Woman loving her dog

Changes In Older Dogs

Gretchen Heuring | ElderThink


We change some as we grow older and so do our pets. There are ways to improve their quality of life and there might be some lessons here for us humans too.


How Your Old Dog Looks

We can see life changes in our pets. Approaching age seven, larger dogs often begin to grey around the muzzle and ears. He might sleep more, but dogs seem to be aways sleeping. None of us age all at once. You wouldn't compare a 70-year-old man to a 95-year-old man woud you? You dog will age slowly enough that you might not even notice the process. One day you look at him and he looks "old." Maybe you love him so much you didn't notice him changing.


How he behaves

Unless he is sick, your dog will always greet you at the door and he will have flashes of puppy-like energy from time to time. You might even see him racing around the yard or accross the dog park for no apparent reason. He will get tired sooner and flop down in a safe place, drifting into doggy snores. Always he will be your friend. He will defend you, walk beside you and sleep at your feet. He will want you to love him, take him for exercise and provide food and water. He will move at a slower pace, eat a little less, and need more water than when he was a pup.


How he feels

It's easier for older dogs to get sick, so don't hesitate to take him to the veteranarian if you think he is unwell. Sometimes older dogs need more dental care so you should step up those teeth cleanings and inspections. Pay attention to changes in his breath or his coat. If he has trouble with his joints, he may stand up slowly and even groan a little. There are meds that will make him more comfortable.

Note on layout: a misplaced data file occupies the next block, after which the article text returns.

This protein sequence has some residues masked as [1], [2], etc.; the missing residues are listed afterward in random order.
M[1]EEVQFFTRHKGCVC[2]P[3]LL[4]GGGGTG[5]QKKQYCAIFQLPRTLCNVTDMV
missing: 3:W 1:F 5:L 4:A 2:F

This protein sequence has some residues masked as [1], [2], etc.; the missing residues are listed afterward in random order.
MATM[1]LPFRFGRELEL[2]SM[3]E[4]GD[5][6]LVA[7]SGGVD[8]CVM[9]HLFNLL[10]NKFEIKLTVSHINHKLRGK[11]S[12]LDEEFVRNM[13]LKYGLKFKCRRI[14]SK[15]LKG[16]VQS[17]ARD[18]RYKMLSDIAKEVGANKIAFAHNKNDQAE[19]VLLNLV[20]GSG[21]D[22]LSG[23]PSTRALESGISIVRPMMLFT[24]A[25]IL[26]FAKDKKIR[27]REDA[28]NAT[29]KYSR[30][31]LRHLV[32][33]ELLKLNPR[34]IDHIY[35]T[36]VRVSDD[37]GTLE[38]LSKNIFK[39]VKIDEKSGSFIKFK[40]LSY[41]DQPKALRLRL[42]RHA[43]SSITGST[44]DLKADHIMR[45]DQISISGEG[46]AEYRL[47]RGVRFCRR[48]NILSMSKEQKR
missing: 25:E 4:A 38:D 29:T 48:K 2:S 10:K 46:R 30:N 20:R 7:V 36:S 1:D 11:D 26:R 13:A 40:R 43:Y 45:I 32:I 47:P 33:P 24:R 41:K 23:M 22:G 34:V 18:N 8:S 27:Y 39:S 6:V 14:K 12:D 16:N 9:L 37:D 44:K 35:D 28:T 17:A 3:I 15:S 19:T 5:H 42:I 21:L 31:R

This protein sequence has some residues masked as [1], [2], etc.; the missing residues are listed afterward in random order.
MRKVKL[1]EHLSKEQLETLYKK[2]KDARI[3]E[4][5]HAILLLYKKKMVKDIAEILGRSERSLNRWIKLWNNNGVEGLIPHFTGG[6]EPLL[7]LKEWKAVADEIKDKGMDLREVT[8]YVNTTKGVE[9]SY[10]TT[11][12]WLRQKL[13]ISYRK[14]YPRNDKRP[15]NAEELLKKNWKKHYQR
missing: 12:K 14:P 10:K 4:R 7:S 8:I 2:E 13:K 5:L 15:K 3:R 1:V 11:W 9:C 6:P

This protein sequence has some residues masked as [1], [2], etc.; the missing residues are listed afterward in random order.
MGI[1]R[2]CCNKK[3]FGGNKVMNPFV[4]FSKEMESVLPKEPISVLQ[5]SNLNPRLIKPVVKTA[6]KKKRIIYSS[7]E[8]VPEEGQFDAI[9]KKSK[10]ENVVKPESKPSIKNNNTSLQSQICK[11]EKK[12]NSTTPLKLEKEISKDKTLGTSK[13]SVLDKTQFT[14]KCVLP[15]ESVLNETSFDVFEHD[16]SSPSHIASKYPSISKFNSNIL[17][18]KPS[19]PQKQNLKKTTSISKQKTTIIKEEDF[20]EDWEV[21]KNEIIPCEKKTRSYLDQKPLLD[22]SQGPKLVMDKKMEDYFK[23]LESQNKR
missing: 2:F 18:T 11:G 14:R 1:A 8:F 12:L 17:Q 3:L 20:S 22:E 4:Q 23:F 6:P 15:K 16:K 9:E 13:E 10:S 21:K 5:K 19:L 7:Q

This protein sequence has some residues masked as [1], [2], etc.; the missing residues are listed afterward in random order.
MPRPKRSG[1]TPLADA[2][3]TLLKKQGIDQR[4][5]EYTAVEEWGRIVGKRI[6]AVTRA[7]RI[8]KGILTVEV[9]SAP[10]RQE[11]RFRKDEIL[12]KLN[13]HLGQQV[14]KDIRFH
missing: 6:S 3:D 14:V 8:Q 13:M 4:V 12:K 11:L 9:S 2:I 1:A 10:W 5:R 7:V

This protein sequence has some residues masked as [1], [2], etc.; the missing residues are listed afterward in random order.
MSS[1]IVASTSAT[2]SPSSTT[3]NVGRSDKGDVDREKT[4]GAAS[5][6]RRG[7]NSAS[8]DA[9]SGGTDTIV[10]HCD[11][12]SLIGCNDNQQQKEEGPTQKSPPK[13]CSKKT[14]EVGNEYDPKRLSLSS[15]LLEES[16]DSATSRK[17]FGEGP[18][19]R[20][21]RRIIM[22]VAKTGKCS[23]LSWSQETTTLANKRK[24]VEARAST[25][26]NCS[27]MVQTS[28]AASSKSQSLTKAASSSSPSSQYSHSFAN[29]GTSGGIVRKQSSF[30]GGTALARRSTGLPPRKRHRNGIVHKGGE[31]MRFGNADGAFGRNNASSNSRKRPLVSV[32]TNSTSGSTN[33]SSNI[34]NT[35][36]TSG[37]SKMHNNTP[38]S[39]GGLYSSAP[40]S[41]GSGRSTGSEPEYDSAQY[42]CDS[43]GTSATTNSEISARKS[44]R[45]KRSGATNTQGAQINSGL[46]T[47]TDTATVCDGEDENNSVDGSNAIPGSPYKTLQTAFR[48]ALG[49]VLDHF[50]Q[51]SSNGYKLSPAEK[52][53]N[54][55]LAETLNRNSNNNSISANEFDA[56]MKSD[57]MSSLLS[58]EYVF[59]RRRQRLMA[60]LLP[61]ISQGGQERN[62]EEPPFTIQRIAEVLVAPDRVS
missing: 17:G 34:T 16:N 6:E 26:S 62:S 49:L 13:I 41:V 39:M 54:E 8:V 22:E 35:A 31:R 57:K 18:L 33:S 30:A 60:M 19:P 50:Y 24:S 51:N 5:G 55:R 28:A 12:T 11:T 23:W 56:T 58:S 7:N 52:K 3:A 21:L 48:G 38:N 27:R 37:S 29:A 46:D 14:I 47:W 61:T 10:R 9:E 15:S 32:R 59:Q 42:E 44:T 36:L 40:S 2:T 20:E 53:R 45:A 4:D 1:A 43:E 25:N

The most common physical problem with old dogs is pain in the joints. A ramp for climbing up or down (vehicles or furniture) will make his life easier. A firm orthopedic foam bed will help reduce the pressure on his joints and make getting up in the morning a lot better. Elevation of his food and water bowls can help too as arthritis in the shoulders and neck is fairly common. Nutrition supplements can make him more comfortable too. Look for Glucosomine HCI and Chondroitin Sulfate. Don't forget to give him lots of extra love. You can be sure he will love you right back.


Worry About Leaving A Pet


Older people might be anxious about traveling or a hospital visit because it means leaving a pet behind. It's not unusual for an elder to worry about what would happen to his pet if it is left alone because the owner is injured, becomes seriously ill, or if the pet outlives him. There is all kinds of help available including financial aid. Take a look.



The Living Well Guide for Senior Dogs

Everything You Need To Know for a Happy and Healthy Companion

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Do Pets Actually Reduce Their Human's Blood Pressure?


Current research in the US, Europe and Australia suggests that people who own pets have lower blood pressure than people who do not own pets. So far, this new research is inconclusive but many of us have experienced the times when these amazing furry friends know we need them and they have a calming effect on us. If you are curious, here are a few reports from researchers:


For Seniors: Pets Are Just Plain Healthy; Ed Kane, Ph.D.


The Role of Pets in Enhancing Human Well-being: Effects for Older People Lynette A. Hart


Pet Ownershiop and Attachment as Supportive Factors in the Health of the Elderly Thomas F. Garrity

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